The current swine flu crisis will have a negative impact on Mexico, a neighbor whose democratic health and political stability remain vital to the interests of the U.S. A Mexico seriously weakened by fears of pandemic, economic meltdown, or drug violence will adversely impact U.S. domestic politics and this nation's capacity to demonstrate leadership in the Americas and around the globe.
The recent spread of the swine flu virus that appears to have originated in Mexico also demonstrates the interconnected and transnational nature of global challenges facing the U.S. The current outbreak recalls previous infectious disease crises, notably the SARS outbreak in 2003, and more recent avian flu incidents. Pandemic scenarios and fears of possible bio-terrorism attacks demonstrate the unending need to provide adequate resources and authority to the Departments of Homeland Security and Health and Human Services to handle a wide range of disease-driven emergencies.
Previously challenged by drug and economic issues in Mexico, the Obama Administration must keep a steady hand on the tiller if it wishes to successfully navigate current and future challenges in U.S.-Mexico relations.
Origin of an Outbreak
The flu-like symptoms now diagnosed as swine flu were first reported on March 9 in Vera Cruz, Mexico. The first swine flu fatality reported to the Mexican government occurred on April 13.
It was not until April 23, however, that a Canadian laboratory confirmed the presence of the new strain of flu, the H1N1 virus. The Mexican government maintains it did not have adequate laboratory facilities at the time to conduct a full investigation--hence the need for Canadian assistance. Once the H1N1 virus had been confirmed by Canadian scientists, the Mexican government rushed into action--but not before the flu had begun to spread inside and outside of Mexico.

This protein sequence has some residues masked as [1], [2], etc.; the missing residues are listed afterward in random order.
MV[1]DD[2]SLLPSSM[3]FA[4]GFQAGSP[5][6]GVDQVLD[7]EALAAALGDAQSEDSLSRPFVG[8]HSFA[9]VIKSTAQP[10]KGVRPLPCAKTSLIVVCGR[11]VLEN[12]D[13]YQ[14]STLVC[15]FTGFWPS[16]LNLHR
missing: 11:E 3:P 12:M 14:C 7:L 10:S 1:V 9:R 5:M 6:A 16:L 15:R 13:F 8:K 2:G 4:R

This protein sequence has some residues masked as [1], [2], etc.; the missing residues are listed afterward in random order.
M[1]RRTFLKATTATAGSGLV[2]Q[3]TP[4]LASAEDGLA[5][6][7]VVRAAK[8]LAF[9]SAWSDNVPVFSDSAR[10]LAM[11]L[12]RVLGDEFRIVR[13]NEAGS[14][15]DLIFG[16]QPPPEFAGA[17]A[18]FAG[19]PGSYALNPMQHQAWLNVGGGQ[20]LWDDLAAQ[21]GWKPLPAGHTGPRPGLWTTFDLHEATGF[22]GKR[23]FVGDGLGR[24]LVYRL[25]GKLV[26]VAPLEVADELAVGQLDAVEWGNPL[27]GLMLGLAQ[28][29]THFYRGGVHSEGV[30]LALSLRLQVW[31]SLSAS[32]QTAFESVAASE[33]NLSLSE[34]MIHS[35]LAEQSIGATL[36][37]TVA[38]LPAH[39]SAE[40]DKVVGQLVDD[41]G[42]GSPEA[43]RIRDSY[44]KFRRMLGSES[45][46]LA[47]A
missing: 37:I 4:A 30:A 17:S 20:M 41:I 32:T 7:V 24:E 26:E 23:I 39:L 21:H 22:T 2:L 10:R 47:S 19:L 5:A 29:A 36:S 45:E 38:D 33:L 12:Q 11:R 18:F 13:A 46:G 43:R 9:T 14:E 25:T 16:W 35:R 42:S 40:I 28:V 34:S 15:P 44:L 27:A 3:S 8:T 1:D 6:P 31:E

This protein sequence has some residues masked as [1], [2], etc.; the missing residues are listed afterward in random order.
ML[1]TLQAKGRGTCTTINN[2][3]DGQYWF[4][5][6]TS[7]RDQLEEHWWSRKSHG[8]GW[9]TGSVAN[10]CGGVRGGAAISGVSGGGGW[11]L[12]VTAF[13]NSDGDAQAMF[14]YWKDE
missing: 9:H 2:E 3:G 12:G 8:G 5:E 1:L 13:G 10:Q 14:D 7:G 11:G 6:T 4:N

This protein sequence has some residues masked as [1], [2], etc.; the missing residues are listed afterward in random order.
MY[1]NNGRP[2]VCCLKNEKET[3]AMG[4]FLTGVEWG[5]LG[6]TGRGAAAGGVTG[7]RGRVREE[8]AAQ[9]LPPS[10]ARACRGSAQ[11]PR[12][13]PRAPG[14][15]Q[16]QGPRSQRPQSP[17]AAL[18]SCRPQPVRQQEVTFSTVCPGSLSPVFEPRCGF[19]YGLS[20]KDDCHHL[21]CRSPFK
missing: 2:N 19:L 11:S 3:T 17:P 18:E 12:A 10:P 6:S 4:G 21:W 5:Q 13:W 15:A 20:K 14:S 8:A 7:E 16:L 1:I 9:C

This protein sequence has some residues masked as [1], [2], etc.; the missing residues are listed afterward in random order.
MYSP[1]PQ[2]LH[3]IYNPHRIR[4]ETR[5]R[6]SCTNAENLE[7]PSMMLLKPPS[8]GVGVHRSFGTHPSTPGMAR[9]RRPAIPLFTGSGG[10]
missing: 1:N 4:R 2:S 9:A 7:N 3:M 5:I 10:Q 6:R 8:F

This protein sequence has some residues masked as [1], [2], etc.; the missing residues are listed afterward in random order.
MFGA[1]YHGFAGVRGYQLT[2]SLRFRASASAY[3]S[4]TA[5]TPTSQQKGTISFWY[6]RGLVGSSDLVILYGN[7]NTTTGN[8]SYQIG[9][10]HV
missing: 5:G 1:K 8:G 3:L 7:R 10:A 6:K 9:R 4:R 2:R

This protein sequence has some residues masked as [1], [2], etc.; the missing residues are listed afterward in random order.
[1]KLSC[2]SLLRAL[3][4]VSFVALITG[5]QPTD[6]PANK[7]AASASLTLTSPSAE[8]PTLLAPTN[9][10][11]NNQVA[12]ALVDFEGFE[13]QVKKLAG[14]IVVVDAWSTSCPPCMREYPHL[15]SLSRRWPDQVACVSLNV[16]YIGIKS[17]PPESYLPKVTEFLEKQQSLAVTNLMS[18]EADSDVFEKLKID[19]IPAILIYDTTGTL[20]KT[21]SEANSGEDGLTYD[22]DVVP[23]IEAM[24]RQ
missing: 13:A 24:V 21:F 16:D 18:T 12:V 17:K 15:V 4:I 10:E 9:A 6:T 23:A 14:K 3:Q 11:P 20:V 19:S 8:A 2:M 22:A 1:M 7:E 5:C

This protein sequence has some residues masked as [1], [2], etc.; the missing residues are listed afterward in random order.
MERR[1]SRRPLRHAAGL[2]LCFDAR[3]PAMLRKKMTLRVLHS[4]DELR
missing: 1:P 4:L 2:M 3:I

Critics of the Mexican health system's performance point to the valuable time lost between the initial detections of the flu that triggered a comprehensive investigation and the subsequent emergency response. Future policy attention will be given to Mexico's broad but weak public health and hospital system.
The Calderon Government's Response
On April 24, President Felipe Calderon's government launched sweeping measures to contain the flu's spread. These measures included the closing of schools, first in a limited area around Mexico City but later throughout the country. The government also ordered the closing of numerous public places as well as restaurants in the capital for all but take-out service. The government has tapped emergency credit supports from the International Monetary Fund and World Bank for masks, medicines, and other needed medical equipment.
President Calderon will continue to exercise emergency executive powers for as long as the virus threatens Mexican and international health. He has promised a strategy of transparency and openness in response to the crisis.